Understanding flood zone maps
Flood insurance rate maps (FIRM), known more commonly as flood zone maps, provide an overview of geographic regions and their varying levels of flood risks. In most cases, coastal and low-lying areas have the highest chance of flooding, though extreme weather can threaten homes at every elevation. Before looking up your neighborhood, it’s important to understand some of the key terms used in flood zone maps, including:
- Floodplains: Areas of low-lying ground that are adjacent to a river or other body of water, which makes them more prone to seasonal flooding.
- Special flood hazard area: Regions that FEMA has identified as having a high risk of flooding and where flood insurance is mandatory.
- Base flood elevation: The calculated elevation that floodwaters are anticipated to rise to during a base flood event, also referred to as the “1% annual chance flood” or “100-year flood,” according to FEMA.
As suggested by their name, flood zone maps are divided into “zones” that reflect the severity or type of flooding common in a given area. Each zone has its own level of flood risk and different regulations concerning flood insurance. Here’s a quick breakdown of the key flood zones you should look out for:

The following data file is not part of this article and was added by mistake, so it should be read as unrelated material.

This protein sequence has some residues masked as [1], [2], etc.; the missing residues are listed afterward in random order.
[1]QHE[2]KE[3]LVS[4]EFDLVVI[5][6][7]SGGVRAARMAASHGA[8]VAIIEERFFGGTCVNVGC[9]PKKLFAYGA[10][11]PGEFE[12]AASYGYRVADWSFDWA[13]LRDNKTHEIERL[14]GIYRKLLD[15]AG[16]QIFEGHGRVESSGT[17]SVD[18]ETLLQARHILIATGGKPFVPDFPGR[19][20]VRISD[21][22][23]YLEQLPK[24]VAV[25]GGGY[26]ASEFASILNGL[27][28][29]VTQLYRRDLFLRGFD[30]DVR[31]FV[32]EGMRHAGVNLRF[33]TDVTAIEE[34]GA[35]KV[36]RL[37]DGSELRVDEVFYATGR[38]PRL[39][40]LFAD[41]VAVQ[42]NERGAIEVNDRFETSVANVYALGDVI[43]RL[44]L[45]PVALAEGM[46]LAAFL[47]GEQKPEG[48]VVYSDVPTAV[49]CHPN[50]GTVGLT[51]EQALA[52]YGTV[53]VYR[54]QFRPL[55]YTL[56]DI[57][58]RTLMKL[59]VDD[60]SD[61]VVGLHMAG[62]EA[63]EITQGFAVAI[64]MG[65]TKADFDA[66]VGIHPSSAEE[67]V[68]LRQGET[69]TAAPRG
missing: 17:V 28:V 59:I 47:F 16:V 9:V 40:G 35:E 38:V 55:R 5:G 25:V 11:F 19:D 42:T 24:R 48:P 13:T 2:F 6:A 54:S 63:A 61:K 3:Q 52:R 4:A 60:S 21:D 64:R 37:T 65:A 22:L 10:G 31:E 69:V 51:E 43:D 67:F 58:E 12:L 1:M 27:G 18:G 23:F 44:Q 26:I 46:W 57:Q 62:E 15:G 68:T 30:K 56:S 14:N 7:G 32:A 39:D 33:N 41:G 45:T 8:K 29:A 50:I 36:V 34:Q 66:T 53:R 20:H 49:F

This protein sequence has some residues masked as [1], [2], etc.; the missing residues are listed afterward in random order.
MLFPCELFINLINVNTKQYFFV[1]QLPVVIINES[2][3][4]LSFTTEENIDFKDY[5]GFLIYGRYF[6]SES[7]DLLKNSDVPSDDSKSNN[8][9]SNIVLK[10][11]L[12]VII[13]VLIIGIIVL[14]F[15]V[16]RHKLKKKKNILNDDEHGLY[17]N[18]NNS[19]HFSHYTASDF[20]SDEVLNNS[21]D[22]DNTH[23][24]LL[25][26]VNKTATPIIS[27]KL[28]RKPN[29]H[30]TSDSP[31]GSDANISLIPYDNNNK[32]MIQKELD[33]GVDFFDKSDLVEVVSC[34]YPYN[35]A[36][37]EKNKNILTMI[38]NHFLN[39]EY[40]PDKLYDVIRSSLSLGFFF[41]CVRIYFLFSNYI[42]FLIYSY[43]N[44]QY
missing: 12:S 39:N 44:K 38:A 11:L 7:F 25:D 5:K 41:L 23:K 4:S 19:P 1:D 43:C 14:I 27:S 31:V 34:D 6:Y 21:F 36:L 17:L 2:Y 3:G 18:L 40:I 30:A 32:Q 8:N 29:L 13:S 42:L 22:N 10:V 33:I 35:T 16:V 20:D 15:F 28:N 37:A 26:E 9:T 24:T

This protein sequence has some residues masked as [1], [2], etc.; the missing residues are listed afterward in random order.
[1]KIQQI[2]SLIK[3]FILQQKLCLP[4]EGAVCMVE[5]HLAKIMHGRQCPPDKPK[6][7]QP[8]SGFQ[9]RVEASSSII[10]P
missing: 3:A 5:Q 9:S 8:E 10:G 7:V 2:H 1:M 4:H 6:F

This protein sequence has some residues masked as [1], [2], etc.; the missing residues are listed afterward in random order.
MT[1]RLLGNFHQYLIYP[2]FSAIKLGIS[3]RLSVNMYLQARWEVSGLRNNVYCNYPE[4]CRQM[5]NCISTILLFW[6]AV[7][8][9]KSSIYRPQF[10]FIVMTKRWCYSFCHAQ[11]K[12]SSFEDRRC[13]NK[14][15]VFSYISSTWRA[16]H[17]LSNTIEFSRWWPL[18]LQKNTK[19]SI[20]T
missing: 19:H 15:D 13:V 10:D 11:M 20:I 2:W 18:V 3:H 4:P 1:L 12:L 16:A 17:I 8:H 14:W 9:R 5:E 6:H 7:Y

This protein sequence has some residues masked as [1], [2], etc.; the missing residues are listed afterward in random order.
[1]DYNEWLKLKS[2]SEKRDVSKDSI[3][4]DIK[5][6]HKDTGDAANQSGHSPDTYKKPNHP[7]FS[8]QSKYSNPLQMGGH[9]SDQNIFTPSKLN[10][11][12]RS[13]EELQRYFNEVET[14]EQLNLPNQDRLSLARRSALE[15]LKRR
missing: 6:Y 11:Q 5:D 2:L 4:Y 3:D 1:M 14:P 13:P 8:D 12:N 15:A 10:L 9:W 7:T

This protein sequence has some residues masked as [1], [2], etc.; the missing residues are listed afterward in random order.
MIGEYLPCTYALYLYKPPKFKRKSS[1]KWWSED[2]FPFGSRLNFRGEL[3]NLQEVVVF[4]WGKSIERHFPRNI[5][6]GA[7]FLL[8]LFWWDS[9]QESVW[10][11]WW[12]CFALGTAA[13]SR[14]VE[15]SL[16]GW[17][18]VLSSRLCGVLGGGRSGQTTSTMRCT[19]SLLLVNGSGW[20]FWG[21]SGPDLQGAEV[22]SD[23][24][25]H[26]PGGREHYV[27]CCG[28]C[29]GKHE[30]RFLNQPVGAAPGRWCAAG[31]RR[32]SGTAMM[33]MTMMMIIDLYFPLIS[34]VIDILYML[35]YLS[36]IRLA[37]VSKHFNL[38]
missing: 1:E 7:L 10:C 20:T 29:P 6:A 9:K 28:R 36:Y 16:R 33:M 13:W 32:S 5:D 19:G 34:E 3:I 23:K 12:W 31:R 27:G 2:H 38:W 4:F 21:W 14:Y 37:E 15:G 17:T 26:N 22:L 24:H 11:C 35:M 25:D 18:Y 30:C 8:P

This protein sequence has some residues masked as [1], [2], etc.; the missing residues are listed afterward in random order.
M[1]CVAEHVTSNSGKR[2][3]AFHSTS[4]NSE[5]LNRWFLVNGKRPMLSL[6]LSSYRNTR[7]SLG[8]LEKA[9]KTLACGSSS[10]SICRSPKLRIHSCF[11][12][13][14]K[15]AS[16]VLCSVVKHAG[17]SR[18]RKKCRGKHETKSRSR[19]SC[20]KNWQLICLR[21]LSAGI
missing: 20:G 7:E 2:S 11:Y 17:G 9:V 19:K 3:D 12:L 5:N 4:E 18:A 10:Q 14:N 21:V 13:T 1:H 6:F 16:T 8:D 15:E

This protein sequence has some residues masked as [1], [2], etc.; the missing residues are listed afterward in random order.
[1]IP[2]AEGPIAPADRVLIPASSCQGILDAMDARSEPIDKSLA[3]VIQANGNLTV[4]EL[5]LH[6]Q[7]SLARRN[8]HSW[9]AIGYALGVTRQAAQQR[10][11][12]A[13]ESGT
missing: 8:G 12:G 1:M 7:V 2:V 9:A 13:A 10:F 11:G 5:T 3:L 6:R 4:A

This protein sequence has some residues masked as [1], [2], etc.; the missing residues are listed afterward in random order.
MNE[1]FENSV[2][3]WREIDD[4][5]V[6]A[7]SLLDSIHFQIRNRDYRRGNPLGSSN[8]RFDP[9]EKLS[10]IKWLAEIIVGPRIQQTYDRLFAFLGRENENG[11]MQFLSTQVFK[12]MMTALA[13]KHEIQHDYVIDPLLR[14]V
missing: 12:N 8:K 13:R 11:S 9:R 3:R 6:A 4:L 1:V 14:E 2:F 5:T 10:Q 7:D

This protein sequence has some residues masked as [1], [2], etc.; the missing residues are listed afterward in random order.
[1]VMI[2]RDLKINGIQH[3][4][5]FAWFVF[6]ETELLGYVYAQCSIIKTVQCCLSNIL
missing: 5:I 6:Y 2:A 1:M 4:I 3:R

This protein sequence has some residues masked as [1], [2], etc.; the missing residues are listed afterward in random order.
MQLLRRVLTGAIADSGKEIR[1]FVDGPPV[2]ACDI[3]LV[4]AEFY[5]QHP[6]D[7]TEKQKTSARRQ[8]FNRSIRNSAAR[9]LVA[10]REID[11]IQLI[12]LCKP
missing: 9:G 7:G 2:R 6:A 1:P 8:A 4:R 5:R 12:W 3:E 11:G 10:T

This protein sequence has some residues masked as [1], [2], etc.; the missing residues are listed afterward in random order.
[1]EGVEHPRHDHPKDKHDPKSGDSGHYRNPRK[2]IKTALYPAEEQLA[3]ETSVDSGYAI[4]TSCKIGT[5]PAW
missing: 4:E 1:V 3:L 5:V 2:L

Moderate- to low-risk areas
- Zone B or X (shaded): Refers to regions with moderate flood hazards and base floodplains that may pose a risk to buildings and public property.
- Zone C or X (unshaded): Areas with minimal flood risks, such as those that have ponding and/or local drainage problems.
- Zone AE: Regions with a 1% annual chance of flooding and a 26% chance over the life of a 30-year mortgage.
- Zone AH: Areas with a 1% annual chance of shallow flooding, usually due to ponds or other bodies of water with an average depth of 1 to 3 feet.
- Zone AO: River or stream flood hazard areas with a 1% or greater chance of flooding each year, often due to sheet flow.
- Zone AR: Any region that has a temporarily increased flood risk due to the construction or renovation of flood control systems, such as levees or dams.
- Zone V: Coastal areas that have a 1% or higher chance of flooding, along with an increased risk of storm surge.
Many states require homeowners living in high-risk flood zones to purchase insurance through the National Flood Insurance Program (NFIP), while property owners in moderate- to low-risk regions can opt out. However, most insurance experts recommend purchasing some level of flood protection even if you live outside of a high-risk area.